By Elaine Liner
By Jim Schutze
By Rachel Watts
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"It feels spooky, like lots of overhead with scary rent," Davis says. "The rent per month we're looking at on the new building is more than we made in a year for the first four years we were in business"
"We'll have to change how we work," Alcorn says, "purely because there is so much more work to do."
Looking at these men -- the 42-year-old Alcorn wears a denim jacket with matching jeans, the only "suit" he owns, and his 38-year-old partner sports a gimme cap over his butt-length ponytail and his perpetual grin -- it's hard to picture them as CEOs of a company doing business with one of the world's largest media conglomerates. (Paramount and Nickleodeon are subsidiaries of Viacom International Inc., which also owns the likes of MTV, Showtime, and Blockbuster Video.) And you can't picture them eating fish tacos with celebrities in Santa Monica.
"Don't ever change," Davis sarcastically whines to Alcorn.
"John is so perfect the way he is," Alcorn responds.
Alcorn and Davis say that the pace of the Nickelodeon deal is typical of the industry, and that they never lost faith along the way. And they found the cable network fairly flexible during the negotiations: Davis says the network is letting them produce the Jimmy Neutron film first, before the series debuts -- which is the antithesis of how this business usually operates.
"They usually build an audience with a TV series first, and then introduce a movie," Davis explains. After all, Nickelodeon and Paramount produced their Rugrats film long after the series had a few successful years on television. "While we're working on the movie, we'll introduce short segments of Jimmy on Nickelodeon to help build the audience before the movie is released," Alcorn says.
The pair, in conjunction with Oedekerk's O Entertainment, will also provide online games for www.nick.com. "It's designed to be this huge franchise, from the ground up now," Davis says. "That's really why it's taken so long. Nickelodeon has never done anything like this before."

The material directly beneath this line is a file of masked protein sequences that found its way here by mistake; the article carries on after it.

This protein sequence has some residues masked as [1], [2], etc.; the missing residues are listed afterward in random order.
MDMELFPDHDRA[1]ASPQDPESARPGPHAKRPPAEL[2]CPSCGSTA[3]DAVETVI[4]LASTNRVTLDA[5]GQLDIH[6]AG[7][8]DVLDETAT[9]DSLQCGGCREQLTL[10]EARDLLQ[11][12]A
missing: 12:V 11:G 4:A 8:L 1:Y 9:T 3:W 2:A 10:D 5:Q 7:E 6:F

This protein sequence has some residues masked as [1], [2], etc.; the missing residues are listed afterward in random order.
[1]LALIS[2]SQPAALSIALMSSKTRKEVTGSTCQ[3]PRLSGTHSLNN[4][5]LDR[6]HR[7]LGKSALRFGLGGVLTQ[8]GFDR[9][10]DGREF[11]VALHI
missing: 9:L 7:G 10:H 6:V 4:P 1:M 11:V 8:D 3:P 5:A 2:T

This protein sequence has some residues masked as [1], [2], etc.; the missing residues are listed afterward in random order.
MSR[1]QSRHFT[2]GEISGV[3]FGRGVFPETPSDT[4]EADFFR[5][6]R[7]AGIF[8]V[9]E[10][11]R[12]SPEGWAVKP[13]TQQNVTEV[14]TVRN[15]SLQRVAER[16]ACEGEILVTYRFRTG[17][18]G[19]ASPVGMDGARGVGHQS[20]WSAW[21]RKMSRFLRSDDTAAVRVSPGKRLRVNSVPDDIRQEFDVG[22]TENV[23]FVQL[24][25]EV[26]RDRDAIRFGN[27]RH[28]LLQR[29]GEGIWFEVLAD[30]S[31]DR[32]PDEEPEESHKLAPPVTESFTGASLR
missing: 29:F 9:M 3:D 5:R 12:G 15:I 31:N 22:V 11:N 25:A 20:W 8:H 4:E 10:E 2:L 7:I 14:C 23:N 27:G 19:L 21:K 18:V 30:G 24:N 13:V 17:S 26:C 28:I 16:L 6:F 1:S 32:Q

And neither have Alcorn and Davis. Not to say theirs has been a story of failure and disappointment to this point; almost to the contrary. They've tasted success, but only as an appetizer: DNA has been featured on MTV (with Nanna and Lil' Puss Puss), CBS (their work was featured on The Weird Al Show), and NBC (as part of Oedekerk's stand-up comedy special, steve.oedekerk.com). They also produce an ongoing, direct-to-video series for Beckett Entertainment called Jingaroo, which features the voices of several local actors.
"We always had to take the side projects," Davis says. "We took on Olive because we needed something to fill the six months before we got started on Jimmy Neutron. It's been a fairly orderly process. Slow, but purposeful, I guess you'd say."
On the video monitor, Olive, the brown-and-white dog who longs to be a reindeer, has finished one of her more plaintive speeches, and the motley crew of offbeat Christmas stereotypes breaks into song. Alcorn and Davis are rapt, even though they've seen every frame of this production hundreds of times. "The thing that drew us to Olive was the unusual style of the book," Davis says. "And the chance to work with Matt Groening."
See -- it is Christmas around the DNA offices. Simpsons creator Groening co-produced Olive, along with Drew Barrymore's own Flower Films and, of course, Fox Television Studios. Groening's involvement could explain the adult orientation of the cartoon Christmas special. That, and the quirky comedy stylings of Alcorn and Davis -- who are, finally, happy someone is letting them join in their reindeer games.